Officer Jim Seneca knows the emotional and financial struggles that come with having cancer — he was diagnosed with leukemia in 1987 and went on to beat it after a lengthy fight. Getting support from others helped him on the road to recovery, and that’s why he founded Cops Against Cancer, a non-profit organization based in Colorado dedicated to bettering the lives of those waging the same battle he once fought and won.

The organization’s goal is to assist the families of cancer patients in every possible way, including providing financial assistance for treatments, co-payments, medical supplies and educational resources as well as emotional assistance for staying positive through all the challenges the disease brings with it. Cops Against Cancer also helps out with day-to-day needs, including running errands and helping with childcare.

Each year, Cops Against Cancer chooses a cancer patient as an honorary police officer, to commend them for their bravery. In 2015, their selection was Ben Brewer, a 14-year-old who has spent 12 years of his life battling neuroblastoma. On Dec. 2, Ben was welcomed as an Aurora police officer and given a ride-along, where he got a chance to call in-service over the department’s dispatch and receive warm words of encouragement from fellow officers.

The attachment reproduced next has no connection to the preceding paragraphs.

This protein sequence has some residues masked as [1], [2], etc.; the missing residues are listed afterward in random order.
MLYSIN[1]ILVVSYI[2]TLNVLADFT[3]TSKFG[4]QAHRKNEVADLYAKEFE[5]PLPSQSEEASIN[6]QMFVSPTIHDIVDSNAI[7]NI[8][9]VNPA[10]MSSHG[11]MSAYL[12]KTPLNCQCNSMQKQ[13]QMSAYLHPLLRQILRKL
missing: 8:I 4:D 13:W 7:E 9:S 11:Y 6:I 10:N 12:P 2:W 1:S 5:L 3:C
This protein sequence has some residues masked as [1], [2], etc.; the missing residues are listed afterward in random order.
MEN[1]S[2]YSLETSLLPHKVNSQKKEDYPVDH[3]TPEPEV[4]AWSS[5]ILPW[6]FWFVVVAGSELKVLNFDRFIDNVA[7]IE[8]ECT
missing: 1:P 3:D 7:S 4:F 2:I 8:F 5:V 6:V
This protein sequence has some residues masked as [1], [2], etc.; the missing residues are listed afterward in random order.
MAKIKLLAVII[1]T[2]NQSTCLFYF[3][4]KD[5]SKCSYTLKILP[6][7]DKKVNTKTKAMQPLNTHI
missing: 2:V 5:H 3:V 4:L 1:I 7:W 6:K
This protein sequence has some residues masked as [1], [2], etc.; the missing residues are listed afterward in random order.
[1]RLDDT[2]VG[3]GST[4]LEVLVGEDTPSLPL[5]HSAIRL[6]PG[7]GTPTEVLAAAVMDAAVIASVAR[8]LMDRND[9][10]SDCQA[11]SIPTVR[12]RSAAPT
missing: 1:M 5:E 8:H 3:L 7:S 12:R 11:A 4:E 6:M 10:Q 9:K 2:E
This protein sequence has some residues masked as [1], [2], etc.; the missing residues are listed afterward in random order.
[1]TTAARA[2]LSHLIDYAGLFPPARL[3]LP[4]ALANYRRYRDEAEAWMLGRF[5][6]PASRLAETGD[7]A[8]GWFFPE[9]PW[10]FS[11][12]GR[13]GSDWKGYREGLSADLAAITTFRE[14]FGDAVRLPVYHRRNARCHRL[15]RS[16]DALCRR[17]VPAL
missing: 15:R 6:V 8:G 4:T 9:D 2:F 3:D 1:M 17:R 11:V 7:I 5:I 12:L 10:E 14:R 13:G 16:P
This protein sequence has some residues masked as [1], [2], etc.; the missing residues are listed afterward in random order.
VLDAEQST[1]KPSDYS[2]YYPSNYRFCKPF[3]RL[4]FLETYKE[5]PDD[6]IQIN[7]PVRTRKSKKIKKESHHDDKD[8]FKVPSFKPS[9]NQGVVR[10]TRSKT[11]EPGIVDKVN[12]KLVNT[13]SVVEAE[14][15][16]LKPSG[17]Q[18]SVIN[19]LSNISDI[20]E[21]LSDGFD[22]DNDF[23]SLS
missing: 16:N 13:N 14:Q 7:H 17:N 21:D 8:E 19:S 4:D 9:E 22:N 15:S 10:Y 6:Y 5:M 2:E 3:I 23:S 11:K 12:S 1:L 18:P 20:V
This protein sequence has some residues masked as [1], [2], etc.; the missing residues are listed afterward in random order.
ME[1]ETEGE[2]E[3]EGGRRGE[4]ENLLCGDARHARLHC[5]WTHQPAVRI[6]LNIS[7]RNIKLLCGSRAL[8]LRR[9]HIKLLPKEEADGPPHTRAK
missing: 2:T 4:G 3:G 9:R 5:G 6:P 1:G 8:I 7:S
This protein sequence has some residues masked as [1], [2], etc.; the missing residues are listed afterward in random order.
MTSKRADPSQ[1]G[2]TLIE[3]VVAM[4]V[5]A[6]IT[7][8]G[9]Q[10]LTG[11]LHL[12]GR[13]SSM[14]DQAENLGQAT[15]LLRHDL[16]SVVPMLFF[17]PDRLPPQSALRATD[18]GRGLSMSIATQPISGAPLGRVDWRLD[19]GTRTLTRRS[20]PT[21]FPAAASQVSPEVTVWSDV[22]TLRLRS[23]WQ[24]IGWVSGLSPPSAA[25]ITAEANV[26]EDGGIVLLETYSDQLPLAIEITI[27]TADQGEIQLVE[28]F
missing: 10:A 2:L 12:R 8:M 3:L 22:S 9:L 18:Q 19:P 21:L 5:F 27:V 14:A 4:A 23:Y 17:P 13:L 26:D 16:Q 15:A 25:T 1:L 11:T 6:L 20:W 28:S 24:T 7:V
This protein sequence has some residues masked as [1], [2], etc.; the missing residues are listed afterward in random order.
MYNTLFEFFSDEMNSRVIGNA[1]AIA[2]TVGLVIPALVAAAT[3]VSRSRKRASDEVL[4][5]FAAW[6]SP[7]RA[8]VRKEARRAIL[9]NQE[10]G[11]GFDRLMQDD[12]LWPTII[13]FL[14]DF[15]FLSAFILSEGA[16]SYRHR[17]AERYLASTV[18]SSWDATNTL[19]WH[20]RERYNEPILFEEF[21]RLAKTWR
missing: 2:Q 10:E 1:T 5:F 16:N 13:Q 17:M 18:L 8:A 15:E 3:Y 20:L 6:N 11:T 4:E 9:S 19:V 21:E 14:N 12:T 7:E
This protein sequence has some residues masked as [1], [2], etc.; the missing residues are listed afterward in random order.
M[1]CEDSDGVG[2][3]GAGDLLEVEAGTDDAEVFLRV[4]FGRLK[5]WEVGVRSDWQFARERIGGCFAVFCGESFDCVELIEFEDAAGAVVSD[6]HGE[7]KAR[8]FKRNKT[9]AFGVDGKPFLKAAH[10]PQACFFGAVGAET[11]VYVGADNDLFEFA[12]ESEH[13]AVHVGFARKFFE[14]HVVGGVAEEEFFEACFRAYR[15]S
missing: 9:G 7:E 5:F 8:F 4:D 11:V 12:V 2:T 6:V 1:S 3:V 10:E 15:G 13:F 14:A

When more than 200 Aurora police officers visit The Children’s Hospital in Denver on Dec.17, the hope is that Ben will feel well enough to lead “The Long Blue Line” — the procession of officers that makes a stop at every child’s bed with a gift in hand.Hundreds of people are diagnosed with cancer each day, and thousands more have been fighting with the disease for months or even years. Just like Cops Against Cancer, you too can support those in your area struggling with cancer. Visit Hope Faith Love to find ways to help others in need in your community.

Check out the audio of Ben’s ride along!